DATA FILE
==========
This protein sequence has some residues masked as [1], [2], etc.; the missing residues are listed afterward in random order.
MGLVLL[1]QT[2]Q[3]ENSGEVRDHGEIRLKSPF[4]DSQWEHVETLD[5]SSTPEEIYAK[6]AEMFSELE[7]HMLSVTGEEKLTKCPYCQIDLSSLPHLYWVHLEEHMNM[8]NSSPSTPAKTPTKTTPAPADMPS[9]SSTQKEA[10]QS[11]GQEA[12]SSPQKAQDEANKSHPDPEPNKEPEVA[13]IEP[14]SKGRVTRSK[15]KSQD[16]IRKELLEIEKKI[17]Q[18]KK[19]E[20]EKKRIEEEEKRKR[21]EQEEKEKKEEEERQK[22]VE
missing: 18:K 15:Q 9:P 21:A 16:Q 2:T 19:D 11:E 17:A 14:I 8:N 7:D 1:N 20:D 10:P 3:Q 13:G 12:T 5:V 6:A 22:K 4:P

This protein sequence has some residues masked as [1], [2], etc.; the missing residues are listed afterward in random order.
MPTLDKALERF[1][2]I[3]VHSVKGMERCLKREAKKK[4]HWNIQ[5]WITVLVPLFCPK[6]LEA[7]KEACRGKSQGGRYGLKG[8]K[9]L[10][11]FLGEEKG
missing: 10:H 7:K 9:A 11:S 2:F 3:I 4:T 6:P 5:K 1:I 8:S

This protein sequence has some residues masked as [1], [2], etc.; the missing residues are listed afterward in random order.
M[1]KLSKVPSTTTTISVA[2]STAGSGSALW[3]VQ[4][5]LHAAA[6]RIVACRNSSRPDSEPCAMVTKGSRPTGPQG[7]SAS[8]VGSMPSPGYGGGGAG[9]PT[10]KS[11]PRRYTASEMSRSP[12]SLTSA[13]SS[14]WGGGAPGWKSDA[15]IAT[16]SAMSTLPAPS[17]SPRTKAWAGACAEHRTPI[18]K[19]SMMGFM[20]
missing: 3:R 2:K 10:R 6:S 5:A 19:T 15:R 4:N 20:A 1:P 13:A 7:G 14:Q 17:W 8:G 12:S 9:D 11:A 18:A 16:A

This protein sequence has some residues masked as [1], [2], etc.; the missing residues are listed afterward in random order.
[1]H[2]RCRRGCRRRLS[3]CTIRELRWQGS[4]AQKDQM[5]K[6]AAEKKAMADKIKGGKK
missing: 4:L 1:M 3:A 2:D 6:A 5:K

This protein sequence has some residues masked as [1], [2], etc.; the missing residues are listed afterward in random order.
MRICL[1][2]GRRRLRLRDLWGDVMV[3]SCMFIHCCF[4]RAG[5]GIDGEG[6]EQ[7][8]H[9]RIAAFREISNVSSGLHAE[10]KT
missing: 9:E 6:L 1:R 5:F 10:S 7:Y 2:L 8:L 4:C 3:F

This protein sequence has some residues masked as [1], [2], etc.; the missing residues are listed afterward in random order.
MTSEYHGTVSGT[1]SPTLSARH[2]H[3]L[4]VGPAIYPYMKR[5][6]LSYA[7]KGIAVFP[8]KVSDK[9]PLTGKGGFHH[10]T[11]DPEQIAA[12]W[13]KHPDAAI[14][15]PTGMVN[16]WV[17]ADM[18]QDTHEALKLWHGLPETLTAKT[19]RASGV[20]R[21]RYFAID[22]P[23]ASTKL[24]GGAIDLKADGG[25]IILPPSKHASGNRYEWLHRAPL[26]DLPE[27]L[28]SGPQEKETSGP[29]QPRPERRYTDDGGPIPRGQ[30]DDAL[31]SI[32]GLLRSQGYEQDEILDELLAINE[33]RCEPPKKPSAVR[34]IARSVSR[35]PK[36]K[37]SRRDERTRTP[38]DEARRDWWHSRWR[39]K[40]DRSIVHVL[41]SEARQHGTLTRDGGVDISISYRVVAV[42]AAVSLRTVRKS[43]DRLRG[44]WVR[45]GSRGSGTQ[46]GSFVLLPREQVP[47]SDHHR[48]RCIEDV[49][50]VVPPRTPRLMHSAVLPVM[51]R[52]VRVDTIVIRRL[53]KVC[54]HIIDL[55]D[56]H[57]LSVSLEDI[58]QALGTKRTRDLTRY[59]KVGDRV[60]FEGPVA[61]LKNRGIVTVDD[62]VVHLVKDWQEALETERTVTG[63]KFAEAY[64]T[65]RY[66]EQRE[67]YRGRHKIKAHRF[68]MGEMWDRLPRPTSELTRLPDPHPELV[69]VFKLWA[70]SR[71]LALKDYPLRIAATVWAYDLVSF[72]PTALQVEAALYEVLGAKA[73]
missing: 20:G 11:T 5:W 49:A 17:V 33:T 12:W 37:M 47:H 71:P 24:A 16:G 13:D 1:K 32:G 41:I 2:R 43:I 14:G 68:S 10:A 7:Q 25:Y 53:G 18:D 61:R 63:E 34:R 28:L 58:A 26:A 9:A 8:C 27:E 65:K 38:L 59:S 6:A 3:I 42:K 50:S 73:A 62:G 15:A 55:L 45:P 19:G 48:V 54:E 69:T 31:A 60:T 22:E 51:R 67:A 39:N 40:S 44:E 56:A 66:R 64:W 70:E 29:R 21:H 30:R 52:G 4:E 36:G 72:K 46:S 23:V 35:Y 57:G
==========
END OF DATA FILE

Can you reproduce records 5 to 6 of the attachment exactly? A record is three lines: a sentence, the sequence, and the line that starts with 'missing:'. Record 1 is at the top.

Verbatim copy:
This protein sequence has some residues masked as [1], [2], etc.; the missing residues are listed afterward in random order.
MRICL[1][2]GRRRLRLRDLWGDVMV[3]SCMFIHCCF[4]RAG[5]GIDGEG[6]EQ[7][8]H[9]RIAAFREISNVSSGLHAE[10]KT
missing: 9:E 6:L 1:R 5:F 10:S 7:Y 2:L 8:L 4:C 3:F

This protein sequence has some residues masked as [1], [2], etc.; the missing residues are listed afterward in random order.
MTSEYHGTVSGT[1]SPTLSARH[2]H[3]L[4]VGPAIYPYMKR[5][6]LSYA[7]KGIAVFP[8]KVSDK[9]PLTGKGGFHH[10]T[11]DPEQIAA[12]W[13]KHPDAAI[14][15]PTGMVN[16]WV[17]ADM[18]QDTHEALKLWHGLPETLTAKT[19]RASGV[20]R[21]RYFAID[22]P[23]ASTKL[24]GGAIDLKADGG[25]IILPPSKHASGNRYEWLHRAPL[26]DLPE[27]L[28]SGPQEKETSGP[29]QPRPERRYTDDGGPIPRGQ[30]DDAL[31]SI[32]GLLRSQGYEQDEILDELLAINE[33]RCEPPKKPSAVR[34]IARSVSR[35]PK[36]K[37]SRRDERTRTP[38]DEARRDWWHSRWR[39]K[40]DRSIVHVL[41]SEARQHGTLTRDGGVDISISYRVVAV[42]AAVSLRTVRKS[43]DRLRG[44]WVR[45]GSRGSGTQ[46]GSFVLLPREQVP[47]SDHHR[48]RCIEDV[49][50]VVPPRTPRLMHSAVLPVM[51]R[52]VRVDTIVIRRL[53]KVC[54]HIIDL[55]D[56]H[57]LSVSLEDI[58]QALGTKRTRDLTRY[59]KVGDRV[60]FEGPVA[61]LKNRGIVTVDD[62]VVHLVKDWQEALETERTVTG[63]KFAEAY[64]T[65]RY[66]EQRE[67]YRGRHKIKAHRF[68]MGEMWDRLPRPTSELTRLPDPHPELV[69]VFKLWA[70]SR[71]LALKDYPLRIAATVWAYDLVSF[72]PTALQVEAALYEVLGAKA[73]
missing: 20:G 11:T 5:W 49:A 17:V 33:T 12:W 37:M 47:H 71:P 24:A 16:G 13:D 1:K 32:G 41:I 2:R 43:I 14:G 68:S 10:A 7:Q 25:Y 53:G 18:D 61:R 63:E 34:R 28:L 58:A 26:A 9:A 8:C 27:E 65:K 38:L 59:S 6:A 3:I 42:K 50:S 73:A 62:G 15:A 55:L 45:P 19:G 48:V 54:E 69:T 31:A 60:T 22:E 51:R 67:A 39:N 40:S 44:E 56:A 66:R 64:W 70:E 29:R 21:H 30:R 52:G 4:E 36:G 72:K 46:S 23:V 35:Y 57:G